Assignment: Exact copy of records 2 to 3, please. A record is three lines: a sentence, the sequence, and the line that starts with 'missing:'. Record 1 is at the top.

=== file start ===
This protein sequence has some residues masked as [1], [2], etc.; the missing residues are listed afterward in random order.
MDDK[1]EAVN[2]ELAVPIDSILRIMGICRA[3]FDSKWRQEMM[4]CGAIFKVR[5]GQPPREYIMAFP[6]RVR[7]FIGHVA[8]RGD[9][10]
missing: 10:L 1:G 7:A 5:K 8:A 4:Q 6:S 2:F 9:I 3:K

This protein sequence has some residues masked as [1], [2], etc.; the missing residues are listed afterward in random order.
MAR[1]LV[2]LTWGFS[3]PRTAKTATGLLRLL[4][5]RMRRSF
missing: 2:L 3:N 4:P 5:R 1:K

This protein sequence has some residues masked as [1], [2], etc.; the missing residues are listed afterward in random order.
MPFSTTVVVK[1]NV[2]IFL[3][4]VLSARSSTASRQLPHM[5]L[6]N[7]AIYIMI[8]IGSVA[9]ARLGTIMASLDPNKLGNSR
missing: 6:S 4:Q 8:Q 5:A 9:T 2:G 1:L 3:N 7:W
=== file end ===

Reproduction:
This protein sequence has some residues masked as [1], [2], etc.; the missing residues are listed afterward in random order.
MAR[1]LV[2]LTWGFS[3]PRTAKTATGLLRLL[4][5]RMRRSF
missing: 2:L 3:N 4:P 5:R 1:K

This protein sequence has some residues masked as [1], [2], etc.; the missing residues are listed afterward in random order.
MPFSTTVVVK[1]NV[2]IFL[3][4]VLSARSSTASRQLPHM[5]L[6]N[7]AIYIMI[8]IGSVA[9]ARLGTIMASLDPNKLGNSR
missing: 6:S 4:Q 8:Q 5:A 9:T 2:G 1:L 3:N 7:W